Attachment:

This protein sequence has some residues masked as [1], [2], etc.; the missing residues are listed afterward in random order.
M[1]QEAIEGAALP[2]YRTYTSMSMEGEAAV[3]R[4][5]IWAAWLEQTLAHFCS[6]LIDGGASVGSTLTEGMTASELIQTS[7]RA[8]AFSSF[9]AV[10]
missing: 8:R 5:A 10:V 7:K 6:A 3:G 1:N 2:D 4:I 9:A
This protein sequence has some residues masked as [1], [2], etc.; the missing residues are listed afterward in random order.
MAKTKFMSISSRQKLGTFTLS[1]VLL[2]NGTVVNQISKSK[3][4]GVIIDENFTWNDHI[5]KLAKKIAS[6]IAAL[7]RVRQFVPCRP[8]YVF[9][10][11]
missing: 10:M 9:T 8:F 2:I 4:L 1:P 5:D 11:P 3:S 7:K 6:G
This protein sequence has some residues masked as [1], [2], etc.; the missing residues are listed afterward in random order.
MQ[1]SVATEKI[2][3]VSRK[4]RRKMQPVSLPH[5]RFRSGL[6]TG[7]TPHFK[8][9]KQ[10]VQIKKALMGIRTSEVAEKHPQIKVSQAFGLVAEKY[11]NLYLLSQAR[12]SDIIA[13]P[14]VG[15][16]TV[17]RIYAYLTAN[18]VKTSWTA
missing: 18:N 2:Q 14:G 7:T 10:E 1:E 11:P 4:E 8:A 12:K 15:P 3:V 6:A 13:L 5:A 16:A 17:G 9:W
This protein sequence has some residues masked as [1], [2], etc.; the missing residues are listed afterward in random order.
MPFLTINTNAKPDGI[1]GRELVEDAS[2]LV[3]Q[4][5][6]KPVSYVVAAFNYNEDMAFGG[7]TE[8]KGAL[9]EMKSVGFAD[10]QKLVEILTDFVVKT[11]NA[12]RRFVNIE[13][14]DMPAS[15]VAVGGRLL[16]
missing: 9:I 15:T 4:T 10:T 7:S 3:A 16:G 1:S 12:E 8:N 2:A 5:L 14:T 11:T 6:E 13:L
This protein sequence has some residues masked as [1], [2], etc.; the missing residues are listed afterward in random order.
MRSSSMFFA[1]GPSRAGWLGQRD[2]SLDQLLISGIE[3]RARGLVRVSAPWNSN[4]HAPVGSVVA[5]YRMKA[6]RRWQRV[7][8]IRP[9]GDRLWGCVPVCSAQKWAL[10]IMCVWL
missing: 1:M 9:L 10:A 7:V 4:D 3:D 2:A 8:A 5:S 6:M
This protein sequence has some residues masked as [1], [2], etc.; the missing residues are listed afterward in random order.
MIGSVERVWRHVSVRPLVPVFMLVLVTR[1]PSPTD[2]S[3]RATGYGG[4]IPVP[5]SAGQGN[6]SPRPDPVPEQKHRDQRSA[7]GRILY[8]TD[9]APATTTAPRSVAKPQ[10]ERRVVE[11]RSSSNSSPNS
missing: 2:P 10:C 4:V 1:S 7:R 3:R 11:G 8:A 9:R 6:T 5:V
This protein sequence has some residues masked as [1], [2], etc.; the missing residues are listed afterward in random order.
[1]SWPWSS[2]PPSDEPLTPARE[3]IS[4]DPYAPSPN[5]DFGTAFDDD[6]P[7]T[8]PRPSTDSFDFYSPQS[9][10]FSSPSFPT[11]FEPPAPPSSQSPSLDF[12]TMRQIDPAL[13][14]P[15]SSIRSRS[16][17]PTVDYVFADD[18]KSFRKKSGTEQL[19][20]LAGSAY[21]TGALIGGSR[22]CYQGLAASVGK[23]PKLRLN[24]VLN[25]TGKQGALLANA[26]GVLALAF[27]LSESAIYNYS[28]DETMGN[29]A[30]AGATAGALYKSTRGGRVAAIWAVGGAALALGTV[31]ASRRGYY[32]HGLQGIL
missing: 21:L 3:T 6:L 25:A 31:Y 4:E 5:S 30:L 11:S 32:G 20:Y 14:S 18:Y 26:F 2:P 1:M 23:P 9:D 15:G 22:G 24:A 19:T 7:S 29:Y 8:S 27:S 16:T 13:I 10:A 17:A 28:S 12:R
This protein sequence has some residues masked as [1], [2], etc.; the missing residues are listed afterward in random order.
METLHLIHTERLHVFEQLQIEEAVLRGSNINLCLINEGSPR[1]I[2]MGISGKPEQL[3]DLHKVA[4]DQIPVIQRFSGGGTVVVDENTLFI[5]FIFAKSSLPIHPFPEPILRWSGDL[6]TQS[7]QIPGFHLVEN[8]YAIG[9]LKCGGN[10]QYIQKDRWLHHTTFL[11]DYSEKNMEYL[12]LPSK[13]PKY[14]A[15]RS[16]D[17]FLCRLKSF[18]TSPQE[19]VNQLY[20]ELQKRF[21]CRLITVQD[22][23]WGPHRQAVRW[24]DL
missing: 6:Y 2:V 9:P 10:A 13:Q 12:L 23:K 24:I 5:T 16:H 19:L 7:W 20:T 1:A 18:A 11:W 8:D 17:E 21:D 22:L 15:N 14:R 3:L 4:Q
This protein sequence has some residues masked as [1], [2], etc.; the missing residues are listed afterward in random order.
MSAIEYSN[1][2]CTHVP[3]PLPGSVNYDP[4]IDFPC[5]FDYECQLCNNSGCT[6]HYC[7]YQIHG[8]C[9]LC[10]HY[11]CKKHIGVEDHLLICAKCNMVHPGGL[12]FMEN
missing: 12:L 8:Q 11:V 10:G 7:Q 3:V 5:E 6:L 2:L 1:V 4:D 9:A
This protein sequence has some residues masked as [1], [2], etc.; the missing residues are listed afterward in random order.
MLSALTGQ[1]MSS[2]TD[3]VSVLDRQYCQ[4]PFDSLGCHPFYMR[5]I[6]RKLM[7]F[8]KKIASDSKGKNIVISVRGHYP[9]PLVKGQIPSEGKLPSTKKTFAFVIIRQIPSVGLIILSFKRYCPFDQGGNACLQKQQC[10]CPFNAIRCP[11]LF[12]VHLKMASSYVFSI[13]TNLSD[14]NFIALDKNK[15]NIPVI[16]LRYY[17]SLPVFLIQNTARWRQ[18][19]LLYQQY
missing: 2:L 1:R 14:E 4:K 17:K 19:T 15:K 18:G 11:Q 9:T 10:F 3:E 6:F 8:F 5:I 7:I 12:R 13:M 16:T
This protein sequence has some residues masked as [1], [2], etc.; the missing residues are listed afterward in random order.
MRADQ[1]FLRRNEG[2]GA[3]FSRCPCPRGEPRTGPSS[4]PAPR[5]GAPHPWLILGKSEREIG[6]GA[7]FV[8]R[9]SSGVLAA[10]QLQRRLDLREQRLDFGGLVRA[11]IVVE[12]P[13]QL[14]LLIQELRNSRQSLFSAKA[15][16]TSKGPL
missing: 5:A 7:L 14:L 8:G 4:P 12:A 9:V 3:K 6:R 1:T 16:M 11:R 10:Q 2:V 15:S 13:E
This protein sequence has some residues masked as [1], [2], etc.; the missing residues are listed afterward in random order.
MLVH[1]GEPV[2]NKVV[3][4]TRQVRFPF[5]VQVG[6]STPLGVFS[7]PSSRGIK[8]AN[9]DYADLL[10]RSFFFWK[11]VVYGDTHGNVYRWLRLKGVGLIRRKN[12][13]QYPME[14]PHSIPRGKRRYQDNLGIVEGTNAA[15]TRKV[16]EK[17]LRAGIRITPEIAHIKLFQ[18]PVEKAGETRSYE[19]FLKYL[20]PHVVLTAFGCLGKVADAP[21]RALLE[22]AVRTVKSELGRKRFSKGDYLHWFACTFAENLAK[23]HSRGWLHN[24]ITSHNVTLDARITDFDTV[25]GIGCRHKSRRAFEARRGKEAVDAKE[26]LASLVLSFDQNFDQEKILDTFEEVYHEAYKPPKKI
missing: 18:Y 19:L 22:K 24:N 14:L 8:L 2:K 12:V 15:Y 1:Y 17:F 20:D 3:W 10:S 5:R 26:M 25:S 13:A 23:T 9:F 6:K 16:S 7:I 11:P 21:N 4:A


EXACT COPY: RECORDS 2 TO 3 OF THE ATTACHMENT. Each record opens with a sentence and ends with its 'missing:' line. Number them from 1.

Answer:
This protein sequence has some residues masked as [1], [2], etc.; the missing residues are listed afterward in random order.
MAKTKFMSISSRQKLGTFTLS[1]VLL[2]NGTVVNQISKSK[3][4]GVIIDENFTWNDHI[5]KLAKKIAS[6]IAAL[7]RVRQFVPCRP[8]YVF[9][10][11]
missing: 10:M 9:T 8:F 2:I 4:L 1:P 5:D 11:P 3:S 7:K 6:G
This protein sequence has some residues masked as [1], [2], etc.; the missing residues are listed afterward in random order.
MQ[1]SVATEKI[2][3]VSRK[4]RRKMQPVSLPH[5]RFRSGL[6]TG[7]TPHFK[8][9]KQ[10]VQIKKALMGIRTSEVAEKHPQIKVSQAFGLVAEKY[11]NLYLLSQAR[12]SDIIA[13]P[14]VG[15][16]TV[17]RIYAYLTAN[18]VKTSWTA
missing: 18:N 2:Q 14:G 7:T 10:E 1:E 11:P 4:E 8:A 12:K 15:P 3:V 6:A 13:L 5:A 16:A 17:G 9:W